The (near) future of Montreal gaming

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Anamorphine

Yesterday evening, the Montreal chapter of the International Game Developers Association held their annual DemoNight, where local game makers both big and small got the opportunity to show off what they’re presently working on. As always, IGDA DemoNight was a perfect microcosm of the city’s diverse and expanding gaming scene. No two games looked or played alike.

Among the 25 games shown, there was a Japanese-style RPG from Ubisoft, a Chinese military sim where proceeds from in-game purchases are donated to charity, and even a new project inspired by the Mighty Max/Polly Pocket his-and-her line of compact toys. It was also a chance to catch an early preview of Silent Enemy, Minority Media’s follow-up to Papo & Yo. For a list of all the demoed titles, visit here.

Here are a few personal highlights:

Anamorphine (PC): This trippy first-person spatial puzzler by Mohannad Al-Khatib and Ramy Daghstani needs to be seen to be believed. During the demo, we were transported to an empty room supported by seemingly endless rows of pillars. While it looked normal at first, once you started moving around, it became clear that a few of the pillars were actually made up of jagged pieces floating in space. The game looks to be filled with head scratching architectural wonders.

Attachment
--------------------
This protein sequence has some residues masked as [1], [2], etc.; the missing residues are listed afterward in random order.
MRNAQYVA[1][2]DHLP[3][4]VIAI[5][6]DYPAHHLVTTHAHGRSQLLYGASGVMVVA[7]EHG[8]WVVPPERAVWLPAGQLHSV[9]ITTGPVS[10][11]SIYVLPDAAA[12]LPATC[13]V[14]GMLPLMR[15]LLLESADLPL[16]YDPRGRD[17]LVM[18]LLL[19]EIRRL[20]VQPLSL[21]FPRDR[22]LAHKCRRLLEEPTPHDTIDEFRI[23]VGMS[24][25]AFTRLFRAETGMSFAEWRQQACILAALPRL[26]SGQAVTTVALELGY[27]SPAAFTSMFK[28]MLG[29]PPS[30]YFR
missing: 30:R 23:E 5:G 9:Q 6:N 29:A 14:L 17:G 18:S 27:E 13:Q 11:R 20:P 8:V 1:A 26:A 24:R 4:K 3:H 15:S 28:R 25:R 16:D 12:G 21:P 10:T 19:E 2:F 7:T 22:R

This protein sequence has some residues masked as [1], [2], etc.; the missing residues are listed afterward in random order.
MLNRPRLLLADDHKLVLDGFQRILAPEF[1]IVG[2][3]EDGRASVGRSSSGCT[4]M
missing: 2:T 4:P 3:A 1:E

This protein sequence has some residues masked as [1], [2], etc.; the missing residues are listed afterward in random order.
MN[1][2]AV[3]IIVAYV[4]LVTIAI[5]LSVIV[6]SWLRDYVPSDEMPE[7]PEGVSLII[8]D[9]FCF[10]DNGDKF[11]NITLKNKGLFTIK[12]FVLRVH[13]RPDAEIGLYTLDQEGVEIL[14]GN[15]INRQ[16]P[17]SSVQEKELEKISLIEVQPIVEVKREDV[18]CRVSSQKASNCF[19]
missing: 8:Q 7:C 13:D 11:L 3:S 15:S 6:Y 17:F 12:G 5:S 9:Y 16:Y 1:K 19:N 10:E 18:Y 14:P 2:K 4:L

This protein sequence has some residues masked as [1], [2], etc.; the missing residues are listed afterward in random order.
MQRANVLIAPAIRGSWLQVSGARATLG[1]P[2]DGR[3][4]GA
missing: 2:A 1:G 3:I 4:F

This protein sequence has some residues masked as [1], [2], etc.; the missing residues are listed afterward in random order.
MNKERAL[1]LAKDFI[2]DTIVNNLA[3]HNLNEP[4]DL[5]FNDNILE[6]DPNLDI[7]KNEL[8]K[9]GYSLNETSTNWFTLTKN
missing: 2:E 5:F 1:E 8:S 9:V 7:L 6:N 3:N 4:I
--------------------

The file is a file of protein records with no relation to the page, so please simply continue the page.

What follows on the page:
Hyper Void (PC, PS3, PS4): Rail shooter fans take note. IN|Framez Technology’s space blaster plays lightning fast, with a rainbow of colours being thrown at you and massive faces to shoot at (à la Star Fox’s Andross). The ever-changing level plains look especially cool — one level might find your ship rotating around the inside of a cylinder, while another will be more of a twisting track.

Papercade (iOS, Android): Hololabs’ DIY creation tool combines everything that isn’t annoying about social media into one charming package. Imagine constructing your own construction paper diorama (including using cut-outs of your own photos), making a game out of it and sharing it with your friends. Hololabs calls it “scrap-gaming.” They’re also looking for beta testers.

QED (PC, Mac, Linux): During the demo, creator Stephen Ascher said he intended to put his breakdancing physics comedy simulator on Pirate Bay, so check it out, risk-free. In QED, players toss around a flimsy-limbed avatar with the sole intention of getting into unexpectedly funny and painful mishaps. Nearby dogs, cardboard boxes and other items may also find themselves as collateral damage in this chaotic dance circle.

Deadlock (PC, Mac, Linux): While each game was unique, it was quite evident last night that Portal remains a pretty big influence on this current generation of gaming, both visually and in terms of gameplay. Of that bunch, this first-person platformer from 5-Bits Games was the most polished. It’s also a sci-fi tower climbing game built for speed running.

Cashtronauts (PC, Mac, Linux, OUYA): Simon Préfontaine’s portmanteau-ed retro space shooter combines three things most gamers already love: Asteroids-style shooting, loot collecting and split-screen multiplayer.

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